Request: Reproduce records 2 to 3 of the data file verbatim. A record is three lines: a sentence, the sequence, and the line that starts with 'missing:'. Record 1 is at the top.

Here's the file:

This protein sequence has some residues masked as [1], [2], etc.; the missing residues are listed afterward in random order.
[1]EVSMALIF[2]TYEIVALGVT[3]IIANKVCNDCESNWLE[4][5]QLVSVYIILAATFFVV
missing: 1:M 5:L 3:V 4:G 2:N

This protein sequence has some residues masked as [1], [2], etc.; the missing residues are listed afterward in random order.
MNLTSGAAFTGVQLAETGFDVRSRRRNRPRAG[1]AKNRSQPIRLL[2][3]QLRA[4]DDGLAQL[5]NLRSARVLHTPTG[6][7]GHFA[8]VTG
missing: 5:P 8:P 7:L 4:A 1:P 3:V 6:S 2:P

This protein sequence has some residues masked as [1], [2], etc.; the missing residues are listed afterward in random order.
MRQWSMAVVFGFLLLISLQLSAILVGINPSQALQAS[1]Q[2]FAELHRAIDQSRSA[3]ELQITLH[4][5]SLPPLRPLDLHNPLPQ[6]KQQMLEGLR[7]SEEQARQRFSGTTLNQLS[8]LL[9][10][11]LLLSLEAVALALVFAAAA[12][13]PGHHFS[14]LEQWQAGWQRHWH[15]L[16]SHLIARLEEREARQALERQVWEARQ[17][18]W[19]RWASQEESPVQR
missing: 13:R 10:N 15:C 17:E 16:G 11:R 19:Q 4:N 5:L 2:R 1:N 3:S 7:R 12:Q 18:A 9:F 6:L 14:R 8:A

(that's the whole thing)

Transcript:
This protein sequence has some residues masked as [1], [2], etc.; the missing residues are listed afterward in random order.
MNLTSGAAFTGVQLAETGFDVRSRRRNRPRAG[1]AKNRSQPIRLL[2][3]QLRA[4]DDGLAQL[5]NLRSARVLHTPTG[6][7]GHFA[8]VTG
missing: 5:P 8:P 7:L 4:A 1:P 3:V 6:S 2:P

This protein sequence has some residues masked as [1], [2], etc.; the missing residues are listed afterward in random order.
MRQWSMAVVFGFLLLISLQLSAILVGINPSQALQAS[1]Q[2]FAELHRAIDQSRSA[3]ELQITLH[4][5]SLPPLRPLDLHNPLPQ[6]KQQMLEGLR[7]SEEQARQRFSGTTLNQLS[8]LL[9][10][11]LLLSLEAVALALVFAAAA[12][13]PGHHFS[14]LEQWQAGWQRHWH[15]L[16]SHLIARLEEREARQALERQVWEARQ[17][18]W[19]RWASQEESPVQR
missing: 13:R 10:N 15:C 17:E 16:G 11:R 19:Q 4:N 5:L 2:R 1:N 3:S 7:R 12:Q 18:A 9:F 6:L 14:R 8:A